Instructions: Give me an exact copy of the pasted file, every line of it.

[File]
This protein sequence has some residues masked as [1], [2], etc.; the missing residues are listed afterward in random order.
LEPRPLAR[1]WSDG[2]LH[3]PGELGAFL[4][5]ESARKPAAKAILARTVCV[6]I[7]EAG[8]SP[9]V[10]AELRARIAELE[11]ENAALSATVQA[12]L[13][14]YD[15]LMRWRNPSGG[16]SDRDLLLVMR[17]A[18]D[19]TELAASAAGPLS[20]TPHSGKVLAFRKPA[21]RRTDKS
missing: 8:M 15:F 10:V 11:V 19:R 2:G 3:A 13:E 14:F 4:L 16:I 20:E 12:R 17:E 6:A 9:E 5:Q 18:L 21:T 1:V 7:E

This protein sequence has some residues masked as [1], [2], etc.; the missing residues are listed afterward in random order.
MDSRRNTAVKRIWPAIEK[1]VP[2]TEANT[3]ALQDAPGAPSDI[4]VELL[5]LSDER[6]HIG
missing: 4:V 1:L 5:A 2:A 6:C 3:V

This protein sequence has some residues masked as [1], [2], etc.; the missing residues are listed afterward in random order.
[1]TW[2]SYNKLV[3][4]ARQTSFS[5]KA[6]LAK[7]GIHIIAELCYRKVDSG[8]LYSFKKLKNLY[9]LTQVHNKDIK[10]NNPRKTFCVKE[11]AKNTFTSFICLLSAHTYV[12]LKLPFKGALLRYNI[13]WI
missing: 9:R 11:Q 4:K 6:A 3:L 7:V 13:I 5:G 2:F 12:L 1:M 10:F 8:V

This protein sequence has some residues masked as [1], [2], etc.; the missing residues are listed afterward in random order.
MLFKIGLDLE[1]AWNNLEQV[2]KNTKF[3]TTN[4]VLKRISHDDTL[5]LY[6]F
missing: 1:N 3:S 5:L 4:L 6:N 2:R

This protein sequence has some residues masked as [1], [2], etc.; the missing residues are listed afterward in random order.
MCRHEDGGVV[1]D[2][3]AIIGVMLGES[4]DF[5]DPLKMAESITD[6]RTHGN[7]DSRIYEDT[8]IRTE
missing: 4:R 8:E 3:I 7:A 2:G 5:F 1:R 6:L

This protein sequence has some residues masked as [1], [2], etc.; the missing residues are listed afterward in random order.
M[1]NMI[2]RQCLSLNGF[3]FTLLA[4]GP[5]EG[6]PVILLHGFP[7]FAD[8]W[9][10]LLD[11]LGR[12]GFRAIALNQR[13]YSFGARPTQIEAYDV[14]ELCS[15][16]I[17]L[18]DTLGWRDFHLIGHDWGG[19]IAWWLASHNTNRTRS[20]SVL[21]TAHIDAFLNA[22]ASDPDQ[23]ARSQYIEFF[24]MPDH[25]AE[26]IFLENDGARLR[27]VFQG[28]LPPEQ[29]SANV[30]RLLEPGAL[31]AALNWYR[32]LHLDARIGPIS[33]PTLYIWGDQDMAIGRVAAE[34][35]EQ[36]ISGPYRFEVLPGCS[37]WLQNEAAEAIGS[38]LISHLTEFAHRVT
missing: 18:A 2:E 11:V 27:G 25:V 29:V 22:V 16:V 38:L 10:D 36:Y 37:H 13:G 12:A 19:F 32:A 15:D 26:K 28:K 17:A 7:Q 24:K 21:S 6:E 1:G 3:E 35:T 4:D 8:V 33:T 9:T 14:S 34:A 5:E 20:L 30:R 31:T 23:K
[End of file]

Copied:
This protein sequence has some residues masked as [1], [2], etc.; the missing residues are listed afterward in random order.
LEPRPLAR[1]WSDG[2]LH[3]PGELGAFL[4][5]ESARKPAAKAILARTVCV[6]I[7]EAG[8]SP[9]V[10]AELRARIAELE[11]ENAALSATVQA[12]L[13][14]YD[15]LMRWRNPSGG[16]SDRDLLLVMR[17]A[18]D[19]TELAASAAGPLS[20]TPHSGKVLAFRKPA[21]RRTDKS
missing: 8:M 15:F 10:V 11:V 19:R 2:G 3:A 13:E 14:F 4:L 16:I 20:E 12:R 17:E 6:A 9:E 5:Q 18:L 21:T 1:V 7:E

This protein sequence has some residues masked as [1], [2], etc.; the missing residues are listed afterward in random order.
MDSRRNTAVKRIWPAIEK[1]VP[2]TEANT[3]ALQDAPGAPSDI[4]VELL[5]LSDER[6]HIG
missing: 4:V 1:L 5:A 2:A 6:C 3:V

This protein sequence has some residues masked as [1], [2], etc.; the missing residues are listed afterward in random order.
[1]TW[2]SYNKLV[3][4]ARQTSFS[5]KA[6]LAK[7]GIHIIAELCYRKVDSG[8]LYSFKKLKNLY[9]LTQVHNKDIK[10]NNPRKTFCVKE[11]AKNTFTSFICLLSAHTYV[12]LKLPFKGALLRYNI[13]WI
missing: 9:R 11:Q 4:K 6:A 3:L 7:V 13:I 5:G 2:F 12:L 1:M 10:F 8:V

This protein sequence has some residues masked as [1], [2], etc.; the missing residues are listed afterward in random order.
MLFKIGLDLE[1]AWNNLEQV[2]KNTKF[3]TTN[4]VLKRISHDDTL[5]LY[6]F
missing: 1:N 3:S 5:L 4:L 6:N 2:R

This protein sequence has some residues masked as [1], [2], etc.; the missing residues are listed afterward in random order.
MCRHEDGGVV[1]D[2][3]AIIGVMLGES[4]DF[5]DPLKMAESITD[6]RTHGN[7]DSRIYEDT[8]IRTE
missing: 4:R 8:E 3:I 7:A 2:G 5:F 1:R 6:L

This protein sequence has some residues masked as [1], [2], etc.; the missing residues are listed afterward in random order.
M[1]NMI[2]RQCLSLNGF[3]FTLLA[4]GP[5]EG[6]PVILLHGFP[7]FAD[8]W[9][10]LLD[11]LGR[12]GFRAIALNQR[13]YSFGARPTQIEAYDV[14]ELCS[15][16]I[17]L[18]DTLGWRDFHLIGHDWGG[19]IAWWLASHNTNRTRS[20]SVL[21]TAHIDAFLNA[22]ASDPDQ[23]ARSQYIEFF[24]MPDH[25]AE[26]IFLENDGARLR[27]VFQG[28]LPPEQ[29]SANV[30]RLLEPGAL[31]AALNWYR[32]LHLDARIGPIS[33]PTLYIWGDQDMAIGRVAAE[34][35]EQ[36]ISGPYRFEVLPGCS[37]WLQNEAAEAIGS[38]LISHLTEFAHRVT
missing: 18:A 2:E 11:V 27:G 25:V 29:V 22:V 16:V 38:L 10:D 36:Y 37:H 13:G 12:A 19:F 32:A 15:D 26:K 28:K 17:A 7:Q 24:K 21:S 6:E 1:G 3:E 35:T 4:D 8:V 33:T 9:T 14:S 34:A 5:E 20:L 30:R 31:T 23:K